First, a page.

IT/IQ’s Social Isolation Reading List

The average person spends over thirty minutes commuting each day. As most of us are working from home that means we have an extra half an hour, or more, each day. Instead of scrolling through Facebook or Twitter, you can use this extra time for reading. Reading is a great way to make use of your extra time. Whether you’re trying to work on self-improvement, laugh, or spend time with your family, books are a great way to expand your knowledge and unwind after work.

1. Personal Growth 

Dale Carnegie’s “How to Win Friends and Influence People” is a must-read. If you haven’t found time to read it yet, now’s the time. With intimate examples from leaders like Rockefeller, Charles Schwab, and FDR, this guide covers how to get ahead in every area of your life, from business to personal relationships. Try reading one chapter each day while working at home, you’ll be far better for it.

2. Family Friendly

Now that your whole family is at home it’s a great time to read aloud together. “Treasure Island” by Robert Louis Stevenson is a fun, adventurous escape into the pirate world, guaranteed to entertain the whole family. Stevenson’s creation of Treasure Island has forever changed our view of the pirate world and has  enchanted young and old readers for over a century.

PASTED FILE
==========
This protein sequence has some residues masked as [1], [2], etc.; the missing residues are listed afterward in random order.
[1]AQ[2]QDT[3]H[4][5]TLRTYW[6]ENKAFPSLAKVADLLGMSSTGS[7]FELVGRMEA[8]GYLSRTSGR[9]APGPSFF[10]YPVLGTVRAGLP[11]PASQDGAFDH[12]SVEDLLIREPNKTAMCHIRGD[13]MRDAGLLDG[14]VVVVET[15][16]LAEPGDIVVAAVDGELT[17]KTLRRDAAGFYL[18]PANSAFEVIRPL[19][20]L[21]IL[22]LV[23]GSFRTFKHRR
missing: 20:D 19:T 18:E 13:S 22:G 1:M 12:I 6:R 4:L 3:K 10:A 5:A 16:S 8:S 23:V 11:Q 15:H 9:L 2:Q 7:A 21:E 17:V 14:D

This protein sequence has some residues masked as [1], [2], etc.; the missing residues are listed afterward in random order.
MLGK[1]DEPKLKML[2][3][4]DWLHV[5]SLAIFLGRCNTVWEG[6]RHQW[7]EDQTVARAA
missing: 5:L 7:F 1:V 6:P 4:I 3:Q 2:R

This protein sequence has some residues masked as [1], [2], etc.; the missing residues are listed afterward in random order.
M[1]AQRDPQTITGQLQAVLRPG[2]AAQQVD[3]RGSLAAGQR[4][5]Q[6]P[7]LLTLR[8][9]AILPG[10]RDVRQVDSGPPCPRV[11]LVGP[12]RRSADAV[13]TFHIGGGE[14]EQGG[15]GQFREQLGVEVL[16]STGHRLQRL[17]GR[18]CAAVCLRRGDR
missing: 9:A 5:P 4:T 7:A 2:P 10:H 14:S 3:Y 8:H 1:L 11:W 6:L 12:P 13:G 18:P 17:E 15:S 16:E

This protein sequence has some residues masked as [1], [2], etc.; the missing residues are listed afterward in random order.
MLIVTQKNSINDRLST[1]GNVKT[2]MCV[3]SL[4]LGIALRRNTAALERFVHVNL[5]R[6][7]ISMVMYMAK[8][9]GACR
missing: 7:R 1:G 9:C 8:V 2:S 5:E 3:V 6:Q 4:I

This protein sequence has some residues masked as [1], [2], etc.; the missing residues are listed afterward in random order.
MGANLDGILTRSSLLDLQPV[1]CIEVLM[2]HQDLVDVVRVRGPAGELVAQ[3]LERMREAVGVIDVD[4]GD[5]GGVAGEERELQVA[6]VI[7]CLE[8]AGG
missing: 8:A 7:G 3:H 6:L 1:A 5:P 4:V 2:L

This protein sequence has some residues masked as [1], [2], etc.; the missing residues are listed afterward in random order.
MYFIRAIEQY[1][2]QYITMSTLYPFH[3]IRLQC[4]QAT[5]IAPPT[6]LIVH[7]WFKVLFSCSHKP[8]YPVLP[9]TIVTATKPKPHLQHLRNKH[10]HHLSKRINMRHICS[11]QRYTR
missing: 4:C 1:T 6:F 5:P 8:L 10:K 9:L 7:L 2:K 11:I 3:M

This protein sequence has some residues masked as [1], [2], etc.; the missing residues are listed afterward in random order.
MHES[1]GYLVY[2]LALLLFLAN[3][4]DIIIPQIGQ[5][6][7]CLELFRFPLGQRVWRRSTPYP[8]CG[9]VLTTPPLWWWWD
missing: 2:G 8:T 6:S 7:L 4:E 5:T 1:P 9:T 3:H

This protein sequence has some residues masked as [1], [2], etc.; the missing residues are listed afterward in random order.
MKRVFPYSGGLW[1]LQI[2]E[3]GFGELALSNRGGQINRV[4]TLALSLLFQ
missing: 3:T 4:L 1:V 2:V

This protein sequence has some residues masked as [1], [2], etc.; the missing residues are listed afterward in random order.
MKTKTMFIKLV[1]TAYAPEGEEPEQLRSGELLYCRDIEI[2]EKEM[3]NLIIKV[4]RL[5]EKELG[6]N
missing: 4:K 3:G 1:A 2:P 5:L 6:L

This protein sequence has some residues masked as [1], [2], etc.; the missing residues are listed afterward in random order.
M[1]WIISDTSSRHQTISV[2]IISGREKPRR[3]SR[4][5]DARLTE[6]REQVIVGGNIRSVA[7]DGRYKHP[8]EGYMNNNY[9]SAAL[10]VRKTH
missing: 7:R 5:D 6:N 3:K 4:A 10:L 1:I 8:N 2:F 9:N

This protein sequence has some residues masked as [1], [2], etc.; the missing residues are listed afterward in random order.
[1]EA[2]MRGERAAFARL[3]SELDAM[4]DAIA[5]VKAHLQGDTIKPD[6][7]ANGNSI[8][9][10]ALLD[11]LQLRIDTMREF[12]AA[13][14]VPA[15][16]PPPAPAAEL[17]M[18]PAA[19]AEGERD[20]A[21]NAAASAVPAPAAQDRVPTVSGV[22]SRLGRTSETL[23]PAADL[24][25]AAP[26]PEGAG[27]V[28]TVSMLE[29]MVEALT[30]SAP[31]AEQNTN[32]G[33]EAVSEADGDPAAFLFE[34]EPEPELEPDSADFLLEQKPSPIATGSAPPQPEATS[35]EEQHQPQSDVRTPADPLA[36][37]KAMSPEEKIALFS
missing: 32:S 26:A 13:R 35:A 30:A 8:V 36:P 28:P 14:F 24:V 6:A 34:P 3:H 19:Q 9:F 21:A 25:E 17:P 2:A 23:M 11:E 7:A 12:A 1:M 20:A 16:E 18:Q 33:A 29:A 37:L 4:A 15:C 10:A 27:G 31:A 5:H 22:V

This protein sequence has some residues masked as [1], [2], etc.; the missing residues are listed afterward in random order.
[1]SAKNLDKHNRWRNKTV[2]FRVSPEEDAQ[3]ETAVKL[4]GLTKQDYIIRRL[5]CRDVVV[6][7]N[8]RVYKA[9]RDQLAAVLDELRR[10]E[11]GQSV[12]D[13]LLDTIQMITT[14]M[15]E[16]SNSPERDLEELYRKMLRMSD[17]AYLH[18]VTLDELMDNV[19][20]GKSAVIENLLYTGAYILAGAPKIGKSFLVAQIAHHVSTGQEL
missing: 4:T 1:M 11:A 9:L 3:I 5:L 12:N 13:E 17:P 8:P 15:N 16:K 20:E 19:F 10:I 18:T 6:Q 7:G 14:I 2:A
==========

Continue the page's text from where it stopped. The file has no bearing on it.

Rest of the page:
3. Technical Knowledge 

If light reading isn’t your thing, then Scott Schober’s “Cybersecurity Is Everybody’s Business” might be the right book for you. This book is for anyone who wants to keep their business or home safe from cybersecurity attacks like malware spying, phishing attacks, ransomware, identity theft, and major breaches. Schrober reminds us that we’re all fighting cyberattacks together, which is why it’s everybody’s business.

4. Hopeful Inspiration

We could all use some inspiration right now, and Harriet Tubman’s story is incredibly inspiring and hopeful. As the “Moses” of the Underground Railroad, Tubman was a real-life superhero—escaping from slavery and helping over seventy others do the same. In Catherine Clinton’s “Harriet Tubman: The Road to Freedom” Tubman comes to life on the page, reminding us what courage looks like, whether it’s finding freedom, working for the Underground Railroad or as a Union spy, or fighting for women’s rights.

5. Light and Fun

Even as our lives lose their narrative structure, Jane Austen’s novels are comforting not only because of their happy endings but also because of their social structure. Try reading her classic, “Emma” a delightful comedy of manners, misunderstandings, and romance. Afterward, watch the new film adaption starring Anya Talyor-Joy as the aspiring matchmaker.

Read and Relax

During these unprecedented times caused by COVID-19, reading is a perfect way to unwind alone or with friends and family. For more tips and tricks as you navigate your life at home, visit Vancouver-based Tech Recruiters IT/IQ online at

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